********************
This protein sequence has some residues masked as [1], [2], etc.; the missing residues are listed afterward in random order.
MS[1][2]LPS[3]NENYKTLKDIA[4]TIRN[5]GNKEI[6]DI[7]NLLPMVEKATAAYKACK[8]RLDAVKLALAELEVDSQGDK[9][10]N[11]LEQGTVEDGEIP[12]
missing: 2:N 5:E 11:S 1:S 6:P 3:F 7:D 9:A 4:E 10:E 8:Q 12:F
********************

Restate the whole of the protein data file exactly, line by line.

This protein sequence has some residues masked as [1], [2], etc.; the missing residues are listed afterward in random order.
MS[1][2]LPS[3]NENYKTLKDIA[4]TIRN[5]GNKEI[6]DI[7]NLLPMVEKATAAYKACK[8]RLDAVKLALAELEVDSQGDK[9][10]N[11]LEQGTVEDGEIP[12]
missing: 2:N 5:E 11:S 1:S 6:P 3:F 7:D 9:A 4:E 10:E 8:Q 12:F